The Ask and the Answer

askandanswerby Patrick Ness
First sentence: “‘Your noise reveals you, Todd Hewitt.'”
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Others in the series: The Knife of Never Letting Go
Content: There’s some violence, but nothing gory, and there’s a few mild swear words. It is, however, not for the faint of heart. It’s in the Teen section (grades 9+) of the bookstore.

Spoilers for the first one. You’ve been warned.

Todd and Viola thought they were going to find relief in Haven when they got there. What they found, though, was that Mayor Prentiss had beat them there, taken over the town in a bloodless coup, and is in power. Scary.

He separates Todd and Viola, taking him under his wing and threatening her life if he doesn’t comply. He sends Viola to live with the women in the healing houses. Where she meets the leader of the resistance, Mistress Coyle, and becomes involved with them. Neither one knows, for a good portion of the book, whether the other is alive. The only thing they do know is that they can’t trust anyone.

It’s a harrowing book: there are abuses towards women and towards the alien Spackle. And I can see what Ness is doing here: how many people do what their awful leaders tell them to do just because it’s the path of least resistance. And whether or not people fighting against a dictator can be consider terrorists. Like the first one, there’s a lot to think about. And even though it’s good, I found it hard to get through. Mayor Prentiss is a despicable character (maybe not as bad as Leck, but close) who does awful things and it made this book difficult to read, emotionally.

Which means, I think, that Ness did his job. And I’m wondering where the last book will go.

Slated

by Teri Terry
First sentence: “I run.”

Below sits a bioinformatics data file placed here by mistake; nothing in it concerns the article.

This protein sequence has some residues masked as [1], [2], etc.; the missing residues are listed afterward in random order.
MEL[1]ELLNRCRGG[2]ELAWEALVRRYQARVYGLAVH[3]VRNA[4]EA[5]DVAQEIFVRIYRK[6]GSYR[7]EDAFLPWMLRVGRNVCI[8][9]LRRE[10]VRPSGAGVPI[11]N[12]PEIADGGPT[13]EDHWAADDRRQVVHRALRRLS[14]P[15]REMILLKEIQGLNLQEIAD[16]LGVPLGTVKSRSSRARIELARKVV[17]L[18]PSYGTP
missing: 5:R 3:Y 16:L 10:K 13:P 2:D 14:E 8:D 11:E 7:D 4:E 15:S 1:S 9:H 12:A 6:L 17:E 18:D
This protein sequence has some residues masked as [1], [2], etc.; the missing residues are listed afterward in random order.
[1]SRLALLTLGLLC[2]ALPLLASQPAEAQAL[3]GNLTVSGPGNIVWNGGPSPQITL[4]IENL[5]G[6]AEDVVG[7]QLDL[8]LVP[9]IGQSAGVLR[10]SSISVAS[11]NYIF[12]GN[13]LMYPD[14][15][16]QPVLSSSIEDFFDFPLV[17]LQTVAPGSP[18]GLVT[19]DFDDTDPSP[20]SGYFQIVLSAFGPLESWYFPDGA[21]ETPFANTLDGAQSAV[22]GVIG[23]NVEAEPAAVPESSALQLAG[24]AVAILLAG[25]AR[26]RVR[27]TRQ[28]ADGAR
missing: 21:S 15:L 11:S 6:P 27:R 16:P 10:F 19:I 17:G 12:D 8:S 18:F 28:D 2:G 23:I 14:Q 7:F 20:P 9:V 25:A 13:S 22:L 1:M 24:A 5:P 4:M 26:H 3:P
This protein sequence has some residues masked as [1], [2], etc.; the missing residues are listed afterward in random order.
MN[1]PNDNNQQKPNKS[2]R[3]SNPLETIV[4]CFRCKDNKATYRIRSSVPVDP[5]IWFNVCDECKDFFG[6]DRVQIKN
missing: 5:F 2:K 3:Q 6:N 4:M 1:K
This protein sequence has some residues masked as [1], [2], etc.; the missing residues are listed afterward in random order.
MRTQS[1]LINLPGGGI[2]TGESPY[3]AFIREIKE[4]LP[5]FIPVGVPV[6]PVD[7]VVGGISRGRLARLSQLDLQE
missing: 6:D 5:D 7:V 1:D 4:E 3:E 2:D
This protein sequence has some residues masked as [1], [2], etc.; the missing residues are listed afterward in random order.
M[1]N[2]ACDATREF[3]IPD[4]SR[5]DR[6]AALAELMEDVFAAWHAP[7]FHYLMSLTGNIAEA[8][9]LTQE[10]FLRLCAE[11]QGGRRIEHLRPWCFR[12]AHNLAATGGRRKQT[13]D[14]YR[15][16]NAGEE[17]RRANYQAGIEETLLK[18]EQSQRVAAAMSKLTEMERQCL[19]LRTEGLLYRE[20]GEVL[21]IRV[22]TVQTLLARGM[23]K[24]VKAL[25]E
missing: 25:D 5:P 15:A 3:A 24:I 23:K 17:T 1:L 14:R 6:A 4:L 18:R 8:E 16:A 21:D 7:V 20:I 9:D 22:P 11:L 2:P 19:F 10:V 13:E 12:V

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Content: It’s a pretty intense book, and I think the plot would be a bit difficult for younger readers to understand. But there’s nothing “objectionable” it. It’s in the YA section (grades 6-8) of the bookstore.

Kyla has no memory beyond the past six months she’s been in the hospital in London. See, she’s been Slated by the government: a process done to criminals and terrorists to remove their memories. It’s most effective the younger you are — Kyla is only 16 — and after the process, they tie your consciousness to a device called a Levo, which monitors your endorphin levels. If you get too low, you black out. And die. Obviously, it’s supposed to reform the people who have it done, make them happy, productive members of society.

Except it didn’t quite work on Kyla.

While she doesn’t have any memories of her former life, she has nightmares. And she’s not as compliant as she should be. And so, back with her “Mom” and “Dad” in their small village outside of London, she starts noticing things. Noticing things which leads to questions. And we all know that in books like this, questions are never good.

This is a much less futuristic dystopian fantasy than most, and that’s one of the things, I think, that make it stand out. (The other being that it’s set in London. It’s nice to know that Big Brother is happening over there, too!) Sure, it’s set in the future — roughly 30 or 40 years — but there’s a lot that ties it to contemporary culture. The anti-terrorism movement, which leads to a really broad definition of “terrorist”. A government that seeks to control their population. The other thing that made this one unique for me is that Kyla wasn’t (for this book, at least; it might change) a lynchpin on which the Revolution of the Evil Government resides. She’s a girl who’s lost her memory but retained her consciousness. And it’s not until her friends start disappearing that she feels she needs to take action.

That lack of action is also a downside. I’m hoping that this is mostly just a world-building book, and that there’s more going on in the next one. While I did find the situations Terry put her character in fascinating, by the end of the book, there was more unanswered questions then there were answered ones. Additionally, I think the love interest was a bit forced; there was no need for her friendship to end up as a romance, and because of that, there was no underlying chemistry between the two of them.

That said, it was unique enough to hold my attention, I am curious to see where the next book goes.